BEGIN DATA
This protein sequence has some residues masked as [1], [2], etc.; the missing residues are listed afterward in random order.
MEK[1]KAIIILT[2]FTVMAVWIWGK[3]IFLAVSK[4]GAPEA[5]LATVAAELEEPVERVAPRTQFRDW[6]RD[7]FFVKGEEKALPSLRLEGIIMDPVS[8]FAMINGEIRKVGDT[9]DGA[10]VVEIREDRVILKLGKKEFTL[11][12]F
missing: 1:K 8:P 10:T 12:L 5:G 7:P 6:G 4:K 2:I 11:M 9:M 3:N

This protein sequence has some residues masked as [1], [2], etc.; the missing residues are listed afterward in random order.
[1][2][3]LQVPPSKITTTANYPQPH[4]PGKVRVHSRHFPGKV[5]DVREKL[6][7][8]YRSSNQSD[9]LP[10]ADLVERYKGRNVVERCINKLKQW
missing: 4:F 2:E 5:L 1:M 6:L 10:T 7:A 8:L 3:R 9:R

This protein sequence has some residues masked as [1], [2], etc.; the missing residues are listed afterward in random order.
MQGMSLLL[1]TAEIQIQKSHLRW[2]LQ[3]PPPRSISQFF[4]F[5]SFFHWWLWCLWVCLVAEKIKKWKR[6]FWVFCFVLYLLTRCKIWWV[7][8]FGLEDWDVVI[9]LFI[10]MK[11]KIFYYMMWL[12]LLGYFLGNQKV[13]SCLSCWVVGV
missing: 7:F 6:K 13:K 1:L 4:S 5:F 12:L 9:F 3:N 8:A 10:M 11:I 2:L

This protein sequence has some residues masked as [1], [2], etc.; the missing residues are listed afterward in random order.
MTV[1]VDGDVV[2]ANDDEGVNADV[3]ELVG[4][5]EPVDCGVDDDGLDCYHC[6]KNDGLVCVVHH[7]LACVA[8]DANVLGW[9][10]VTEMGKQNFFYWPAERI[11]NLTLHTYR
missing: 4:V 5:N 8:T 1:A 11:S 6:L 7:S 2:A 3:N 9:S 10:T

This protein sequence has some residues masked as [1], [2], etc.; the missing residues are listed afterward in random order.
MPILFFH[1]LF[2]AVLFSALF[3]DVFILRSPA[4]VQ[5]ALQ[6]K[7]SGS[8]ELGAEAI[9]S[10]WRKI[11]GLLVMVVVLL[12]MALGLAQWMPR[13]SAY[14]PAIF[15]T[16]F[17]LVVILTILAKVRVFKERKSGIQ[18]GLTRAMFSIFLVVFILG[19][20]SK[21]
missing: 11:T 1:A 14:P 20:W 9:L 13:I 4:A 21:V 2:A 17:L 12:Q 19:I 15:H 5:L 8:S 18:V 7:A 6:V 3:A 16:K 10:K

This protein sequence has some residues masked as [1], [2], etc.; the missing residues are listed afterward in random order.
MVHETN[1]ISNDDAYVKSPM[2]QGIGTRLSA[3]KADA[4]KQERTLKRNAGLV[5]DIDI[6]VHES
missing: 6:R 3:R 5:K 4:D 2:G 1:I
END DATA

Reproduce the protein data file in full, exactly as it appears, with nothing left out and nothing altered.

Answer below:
This protein sequence has some residues masked as [1], [2], etc.; the missing residues are listed afterward in random order.
MEK[1]KAIIILT[2]FTVMAVWIWGK[3]IFLAVSK[4]GAPEA[5]LATVAAELEEPVERVAPRTQFRDW[6]RD[7]FFVKGEEKALPSLRLEGIIMDPVS[8]FAMINGEIRKVGDT[9]DGA[10]VVEIREDRVILKLGKKEFTL[11][12]F
missing: 1:K 8:P 10:T 12:L 5:G 7:P 6:G 4:K 2:I 11:M 9:M 3:N

This protein sequence has some residues masked as [1], [2], etc.; the missing residues are listed afterward in random order.
[1][2][3]LQVPPSKITTTANYPQPH[4]PGKVRVHSRHFPGKV[5]DVREKL[6][7][8]YRSSNQSD[9]LP[10]ADLVERYKGRNVVERCINKLKQW
missing: 4:F 2:E 5:L 1:M 6:L 10:T 7:A 8:L 3:R 9:R

This protein sequence has some residues masked as [1], [2], etc.; the missing residues are listed afterward in random order.
MQGMSLLL[1]TAEIQIQKSHLRW[2]LQ[3]PPPRSISQFF[4]F[5]SFFHWWLWCLWVCLVAEKIKKWKR[6]FWVFCFVLYLLTRCKIWWV[7][8]FGLEDWDVVI[9]LFI[10]MK[11]KIFYYMMWL[12]LLGYFLGNQKV[13]SCLSCWVVGV
missing: 7:F 6:K 13:K 1:L 4:S 5:F 12:L 9:F 3:N 8:A 10:M 11:I 2:L

This protein sequence has some residues masked as [1], [2], etc.; the missing residues are listed afterward in random order.
MTV[1]VDGDVV[2]ANDDEGVNADV[3]ELVG[4][5]EPVDCGVDDDGLDCYHC[6]KNDGLVCVVHH[7]LACVA[8]DANVLGW[9][10]VTEMGKQNFFYWPAERI[11]NLTLHTYR
missing: 4:V 5:N 8:T 1:A 11:S 6:L 7:S 2:A 3:N 9:S 10:T

This protein sequence has some residues masked as [1], [2], etc.; the missing residues are listed afterward in random order.
MPILFFH[1]LF[2]AVLFSALF[3]DVFILRSPA[4]VQ[5]ALQ[6]K[7]SGS[8]ELGAEAI[9]S[10]WRKI[11]GLLVMVVVLL[12]MALGLAQWMPR[13]SAY[14]PAIF[15]T[16]F[17]LVVILTILAKVRVFKERKSGIQ[18]GLTRAMFSIFLVVFILG[19][20]SK[21]
missing: 11:T 1:A 14:P 20:W 9:L 13:I 4:A 21:V 2:A 17:L 12:Q 19:I 15:H 5:L 8:S 18:V 7:A 6:V 3:A 16:K 10:K

This protein sequence has some residues masked as [1], [2], etc.; the missing residues are listed afterward in random order.
MVHETN[1]ISNDDAYVKSPM[2]QGIGTRLSA[3]KADA[4]KQERTLKRNAGLV[5]DIDI[6]VHES
missing: 6:R 3:R 5:K 4:D 2:G 1:I